Overall Canadian household debt has risen steadily over the last decade. We explore how this impacts the Canadian banking sector holding consumer loans.
Eric Espeseth, Senior Credit Analyst
Steadily increasing household debt in Canada has raised concerns over the potential impact this may have on Canada's banks during an economic downturn. A highly indebted Canadian consumer - along with elevated Canadian housing prices (notably in Vancouver and Toronto) - presents an increasing risk to Canadian banks' asset quality and profitability.
While housing prices have begun to cool due to policies put in place by regulators, household debt remains at record highs. The bulk of this debt is from mortgage loans, primarily issued by the six largest Canadian banks.
Helping to mitigate this risk - and limiting loss exposure for the banks - is the fact that insured mortgages (required for loans with an LTV above 80%) account for approximately 40% of Canadian mortgages within the large Canadian banks' mortgage portfolios. Additionally, the uninsured portions of the banks' mortgage portfolios are well collateralized with average LTVs near 55%.
Performance of Canadian mortgages continues to be robust with the Canadian Bankers Association reporting that only 0.24% of mortgages in Canada were 90 days or more delinquent as of November 2018. Delinquencies within Canada's largest province, Ontario, are even lower than the national average at 0.09%.
Aside from mortgages, Canadian consumer loan performance remains solid. Canadian credit card delinquencies have steadily declined from their financial crisis highs and remain near historic lows. Delinquent auto loans have modestly increased over the past few years but remain low: 0.97% in the fourth quarter of 2018 according to Equifax Canada. This compares to a 90-day delinquency rate of 4.5% for U.S. auto loans according to the Federal Reserve Bank of New York.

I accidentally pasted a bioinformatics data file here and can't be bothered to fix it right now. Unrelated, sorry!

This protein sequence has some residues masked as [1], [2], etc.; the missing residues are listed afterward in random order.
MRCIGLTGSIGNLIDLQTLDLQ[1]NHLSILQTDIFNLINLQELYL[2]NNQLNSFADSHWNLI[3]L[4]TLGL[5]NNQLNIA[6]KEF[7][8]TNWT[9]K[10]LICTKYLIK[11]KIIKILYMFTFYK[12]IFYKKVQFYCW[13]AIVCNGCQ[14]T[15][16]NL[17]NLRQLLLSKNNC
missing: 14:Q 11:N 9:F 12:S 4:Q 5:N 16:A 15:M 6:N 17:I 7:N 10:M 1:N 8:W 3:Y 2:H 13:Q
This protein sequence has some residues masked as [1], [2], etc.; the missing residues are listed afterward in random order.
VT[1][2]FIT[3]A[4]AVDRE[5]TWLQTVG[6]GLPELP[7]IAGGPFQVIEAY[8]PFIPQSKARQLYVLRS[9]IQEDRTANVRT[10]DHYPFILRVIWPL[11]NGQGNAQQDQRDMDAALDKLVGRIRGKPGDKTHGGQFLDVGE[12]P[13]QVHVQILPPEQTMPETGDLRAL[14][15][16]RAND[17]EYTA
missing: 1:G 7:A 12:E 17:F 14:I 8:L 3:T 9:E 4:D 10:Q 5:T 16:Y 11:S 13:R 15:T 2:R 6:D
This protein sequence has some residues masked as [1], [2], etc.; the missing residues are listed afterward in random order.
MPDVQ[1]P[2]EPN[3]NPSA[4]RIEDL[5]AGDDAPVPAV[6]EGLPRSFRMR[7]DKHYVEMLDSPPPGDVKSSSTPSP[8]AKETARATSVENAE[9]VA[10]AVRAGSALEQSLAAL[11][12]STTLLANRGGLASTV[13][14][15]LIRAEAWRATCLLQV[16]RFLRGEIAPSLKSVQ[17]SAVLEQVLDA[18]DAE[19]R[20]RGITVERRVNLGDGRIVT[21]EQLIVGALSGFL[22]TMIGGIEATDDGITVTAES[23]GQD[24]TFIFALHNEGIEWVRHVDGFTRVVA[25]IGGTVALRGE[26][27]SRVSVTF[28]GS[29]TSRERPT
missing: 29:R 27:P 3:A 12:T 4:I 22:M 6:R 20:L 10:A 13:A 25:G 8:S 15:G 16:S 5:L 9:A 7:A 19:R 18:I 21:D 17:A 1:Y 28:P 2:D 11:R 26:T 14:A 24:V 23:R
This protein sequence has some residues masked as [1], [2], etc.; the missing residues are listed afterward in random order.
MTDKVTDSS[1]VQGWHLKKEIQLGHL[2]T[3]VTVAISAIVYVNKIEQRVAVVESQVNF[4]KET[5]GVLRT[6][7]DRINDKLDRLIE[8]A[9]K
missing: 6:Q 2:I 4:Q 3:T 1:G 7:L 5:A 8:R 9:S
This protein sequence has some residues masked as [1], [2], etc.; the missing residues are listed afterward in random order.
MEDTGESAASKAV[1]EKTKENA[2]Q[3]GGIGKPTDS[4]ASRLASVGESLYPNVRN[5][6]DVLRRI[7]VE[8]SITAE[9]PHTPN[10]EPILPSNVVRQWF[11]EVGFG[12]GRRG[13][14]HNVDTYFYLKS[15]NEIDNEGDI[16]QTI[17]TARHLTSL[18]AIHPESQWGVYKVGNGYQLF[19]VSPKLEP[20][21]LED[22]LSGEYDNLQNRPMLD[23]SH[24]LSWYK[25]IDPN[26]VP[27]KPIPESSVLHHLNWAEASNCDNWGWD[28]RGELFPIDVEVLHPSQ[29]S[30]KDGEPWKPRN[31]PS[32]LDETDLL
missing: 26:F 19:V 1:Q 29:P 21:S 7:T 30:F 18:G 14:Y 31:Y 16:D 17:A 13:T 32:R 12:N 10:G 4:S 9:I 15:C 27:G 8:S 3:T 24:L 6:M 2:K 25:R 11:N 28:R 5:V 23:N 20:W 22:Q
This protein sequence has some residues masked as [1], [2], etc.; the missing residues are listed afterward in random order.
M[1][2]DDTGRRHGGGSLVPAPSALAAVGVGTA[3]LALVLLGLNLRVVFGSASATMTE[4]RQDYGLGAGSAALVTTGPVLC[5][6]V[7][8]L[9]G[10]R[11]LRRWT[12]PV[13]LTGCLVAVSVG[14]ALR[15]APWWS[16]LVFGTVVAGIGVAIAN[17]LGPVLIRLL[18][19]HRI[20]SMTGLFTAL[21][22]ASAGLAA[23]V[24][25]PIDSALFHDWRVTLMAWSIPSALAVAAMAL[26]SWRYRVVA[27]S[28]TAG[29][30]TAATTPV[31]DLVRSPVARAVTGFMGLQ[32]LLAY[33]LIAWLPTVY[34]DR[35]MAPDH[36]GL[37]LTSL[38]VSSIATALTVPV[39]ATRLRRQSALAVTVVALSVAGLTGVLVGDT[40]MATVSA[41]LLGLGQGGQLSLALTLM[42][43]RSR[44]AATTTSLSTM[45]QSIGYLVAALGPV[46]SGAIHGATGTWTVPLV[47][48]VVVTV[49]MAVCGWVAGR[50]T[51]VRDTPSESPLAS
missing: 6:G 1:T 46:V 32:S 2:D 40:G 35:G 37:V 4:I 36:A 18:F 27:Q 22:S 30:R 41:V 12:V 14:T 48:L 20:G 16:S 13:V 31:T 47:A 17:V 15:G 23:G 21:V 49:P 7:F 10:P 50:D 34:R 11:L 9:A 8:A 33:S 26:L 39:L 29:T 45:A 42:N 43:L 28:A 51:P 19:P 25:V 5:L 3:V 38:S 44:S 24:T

We acknowledge that the elevated level of Canadian consumer debt fueled by the low interest rate environment does pose increased potential adverse credit risk for Canadian banks in an economic downtown. Economic growth began slowing at the end of last year, but unemployment remains near historic lows. Low unemployment rates should continue to drive strong consumer loan performance. The Canadian economy also benefits from favorable demographic trends supported by large-scale, skilled immigration and expectations for the Bank of Canada to refrain from further interest rate increases over the near-term.
We believe the large Canadian banks are well positioned to handle potential credit impacts that may arise due to a highly indebted Canadian consumer base. The Canadian banking system remains among the strongest in the world with solid levels of capital and liquidity along with prudent underwriting standards. Asset quality and loss coverage metrics within the large Canadian banks are robust and we continue to see minimal evidence of material credit deterioration.
Auto News Canada, Auto Loan Delinquency Rate Now Highest Since Great Recession, March 8, 2019
Canadian Bankers Association, Number of Residential Mortgages In Arrears, March 22, 2019
Company reports: BMO Financial, CIBC, National Bank, Royal Bank of Canada, Scotiabank, TD Bank Group
Federal Reserve Bank of New York, Center for Microeconomic Data: Household Debt and Credit Report, Q418